At sometime in the neighborhood of Lakeside's pre-production - long, long ago before the protracted production and the out-of-control long post-production - my producer, Elayne Wylie, was also served as a producer for "a subtitled ending". I had intended to be involved myself, but ended up with other obligations - possibly work - that made that more difficult than I was willing or able to overcome.
The point of common interest between these two is that during pre-production "a subtitled ending" was being referred to as "Orgy of Blood", although I don't expect that was ever intended as a final title. It's important because, it, at least as planned - I've still not seen it. This link claims to show it. - it was to have a, well, an orgy of blood. A set piece in which a large gathering of people, many of whom were having sex, died in various brutal ways.
What always irked me, and perhaps unfairly, was the fact that Rebecca, the director, made a point not to include any graphic nudity. I never fully understood the reasoning. The way I recall it was that it had something to do with film festivals, although I never was sure which ones. The notion that there was a festival in the world where they'd see a movie and say, "We'd love to show your fucking people to death movie, but unfortunately during said fuckings you actually show the naughty bits of the fuckers and fuckees," seemed absurd to me.
It's one of the reasons I refused to back down on my belief that "Lakeside" required nudity. In the footage, and not coming out of it, is both male and female nudity, thank you very much.
I did, in there somewhere, see the Fangoria Blood Drive collection. In this post I wrote, "I can't help noticing that over the course of both sets of short films, there's not a bit of nudity. Has anyone seen the rules? Can a set of short films that revels in the dismemberment and torture of people actually forbid the showing of human sex organs? Or is it merely that the horror director's of tomorrow still lack the courage of their work to include everything that would make their films full honest portrayals of their story (and, yes, there were at least two in this set that ought to have had nudity, and, as I recall even more than that in the first set)."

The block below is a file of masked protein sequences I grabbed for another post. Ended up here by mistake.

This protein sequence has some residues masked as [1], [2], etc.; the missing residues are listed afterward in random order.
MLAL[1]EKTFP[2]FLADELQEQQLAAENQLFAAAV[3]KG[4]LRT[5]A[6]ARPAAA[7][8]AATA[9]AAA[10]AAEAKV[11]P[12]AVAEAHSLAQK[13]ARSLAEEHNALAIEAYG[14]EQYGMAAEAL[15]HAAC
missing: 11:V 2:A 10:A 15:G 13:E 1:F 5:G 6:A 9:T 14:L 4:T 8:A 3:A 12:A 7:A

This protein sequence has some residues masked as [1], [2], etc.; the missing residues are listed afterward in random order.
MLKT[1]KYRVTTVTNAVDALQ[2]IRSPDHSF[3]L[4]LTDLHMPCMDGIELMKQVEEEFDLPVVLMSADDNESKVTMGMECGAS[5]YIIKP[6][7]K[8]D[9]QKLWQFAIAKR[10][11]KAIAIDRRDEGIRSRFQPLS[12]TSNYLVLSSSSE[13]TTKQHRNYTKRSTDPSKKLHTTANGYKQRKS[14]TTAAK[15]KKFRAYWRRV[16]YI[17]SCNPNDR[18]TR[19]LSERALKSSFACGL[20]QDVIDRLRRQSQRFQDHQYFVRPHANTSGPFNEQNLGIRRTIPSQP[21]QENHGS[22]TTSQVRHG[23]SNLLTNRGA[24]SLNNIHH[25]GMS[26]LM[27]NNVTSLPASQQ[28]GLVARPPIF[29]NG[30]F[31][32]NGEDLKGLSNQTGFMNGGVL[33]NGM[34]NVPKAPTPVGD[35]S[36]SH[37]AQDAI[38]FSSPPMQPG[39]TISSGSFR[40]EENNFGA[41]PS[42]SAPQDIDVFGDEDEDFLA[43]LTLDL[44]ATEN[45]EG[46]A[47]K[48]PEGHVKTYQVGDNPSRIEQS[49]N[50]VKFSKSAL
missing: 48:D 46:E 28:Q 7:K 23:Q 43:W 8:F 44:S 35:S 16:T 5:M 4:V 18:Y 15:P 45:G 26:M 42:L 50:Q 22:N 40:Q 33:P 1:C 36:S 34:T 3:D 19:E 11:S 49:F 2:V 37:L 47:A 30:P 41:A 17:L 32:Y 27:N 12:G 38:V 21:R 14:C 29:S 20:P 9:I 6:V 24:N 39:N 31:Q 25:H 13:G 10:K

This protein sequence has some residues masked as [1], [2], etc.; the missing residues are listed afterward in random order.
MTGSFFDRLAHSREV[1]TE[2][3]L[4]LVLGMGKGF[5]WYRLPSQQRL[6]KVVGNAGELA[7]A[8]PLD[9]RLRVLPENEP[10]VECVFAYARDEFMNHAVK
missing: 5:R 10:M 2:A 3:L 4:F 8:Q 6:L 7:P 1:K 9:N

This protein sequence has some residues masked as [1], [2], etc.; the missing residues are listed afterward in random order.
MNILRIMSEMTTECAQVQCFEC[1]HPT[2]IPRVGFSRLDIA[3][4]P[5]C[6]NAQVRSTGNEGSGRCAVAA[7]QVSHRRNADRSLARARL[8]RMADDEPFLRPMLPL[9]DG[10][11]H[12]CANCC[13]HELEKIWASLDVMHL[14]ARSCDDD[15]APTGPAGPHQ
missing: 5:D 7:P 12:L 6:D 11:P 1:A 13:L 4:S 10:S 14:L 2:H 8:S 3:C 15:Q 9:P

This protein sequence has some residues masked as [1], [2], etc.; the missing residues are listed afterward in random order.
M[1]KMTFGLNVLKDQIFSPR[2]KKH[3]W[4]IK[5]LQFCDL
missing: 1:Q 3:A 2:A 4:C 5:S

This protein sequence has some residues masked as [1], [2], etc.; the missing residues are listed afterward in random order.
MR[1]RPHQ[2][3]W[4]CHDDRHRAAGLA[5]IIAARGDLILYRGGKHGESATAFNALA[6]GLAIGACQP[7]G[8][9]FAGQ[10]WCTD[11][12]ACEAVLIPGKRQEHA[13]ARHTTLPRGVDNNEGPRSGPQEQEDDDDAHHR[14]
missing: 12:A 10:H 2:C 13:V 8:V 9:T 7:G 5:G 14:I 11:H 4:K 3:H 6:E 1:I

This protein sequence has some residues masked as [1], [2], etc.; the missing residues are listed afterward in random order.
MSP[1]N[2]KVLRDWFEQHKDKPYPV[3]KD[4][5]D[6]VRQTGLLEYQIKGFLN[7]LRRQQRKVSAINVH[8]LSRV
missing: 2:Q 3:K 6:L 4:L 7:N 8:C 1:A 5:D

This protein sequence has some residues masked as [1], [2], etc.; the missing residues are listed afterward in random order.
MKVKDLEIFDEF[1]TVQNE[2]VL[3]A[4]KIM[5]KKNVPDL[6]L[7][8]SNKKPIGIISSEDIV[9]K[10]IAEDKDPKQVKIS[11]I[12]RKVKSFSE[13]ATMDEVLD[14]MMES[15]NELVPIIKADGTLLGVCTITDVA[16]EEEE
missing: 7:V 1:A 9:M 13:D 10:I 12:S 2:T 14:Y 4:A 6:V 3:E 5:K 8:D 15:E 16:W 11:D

Maybe that's only my perception, but there certainly were a couple of the movies in which the lack of nudity was at least as conspicuous as it would be in an orgy, so there's something fishy there. It looks to me that they've given that up, so it's perhaps not relevant, but it does show a strange contradiction. In fact, the very one that Theresa Darklady Reed wanted so desperately to expose in the post I mock in this post. Unfortunately, she aimed far afield of a logical target.
Where am I going?
I'm not sure.
Oblivion by Mike Gold brings up some points that especially second and third tier entertainment creators should be thinking of. In the near future, we are looking at a drop in disposable income. They will undoubtedly be seeking escapism.
The likelihood is that will be looking exactly at the equivalent of pulp, although almost certainly not the retro kind of pulp some of us might imagine (or even hope). Something cheap, even disposable, and focused strongly on salaciously entertaining material, even if we assume that it will be topped with its own versions of Dashiell Hammett, Raymond Chandler, H.P. Lovecraft, Robert E. Howard and Lester Dents.
Happy Birthday, Lester Dent - that's today, so everyone join the celebration - by Mark Justice includes the Doc Savage creator's "master plot formula for pulp fiction."
I'm not sure what it means on street level of poor, untested independent moviemakers and such. I suspect it further opens the possibility of my Indie Serial ideas to be exploited by the right people.
Currently, I'm thinking actually dirty. I think Sarno night only confirmed that for me somehow. I don't know that is actually the kind of pulp that will be sneaking in people's few hard earned entertainment dollars on, but it may be as safe as any other specific bet.
I'm looking at my Loglines, there's one that reads: "LESBIAN BED DEATH: A young woman, grown after being raised in a strange girl school, goes off to find her long lost sister, only to discover that she is caught up in a dangerous sex club, sending deep into a web of the unknown and possibly the unreal."
I may be returning to that one, although perhaps not to the title. I still like it, and still would like to steal it up for something that deserves such a juicy sounding title before someone uses it for an actual lesbian relationship drama.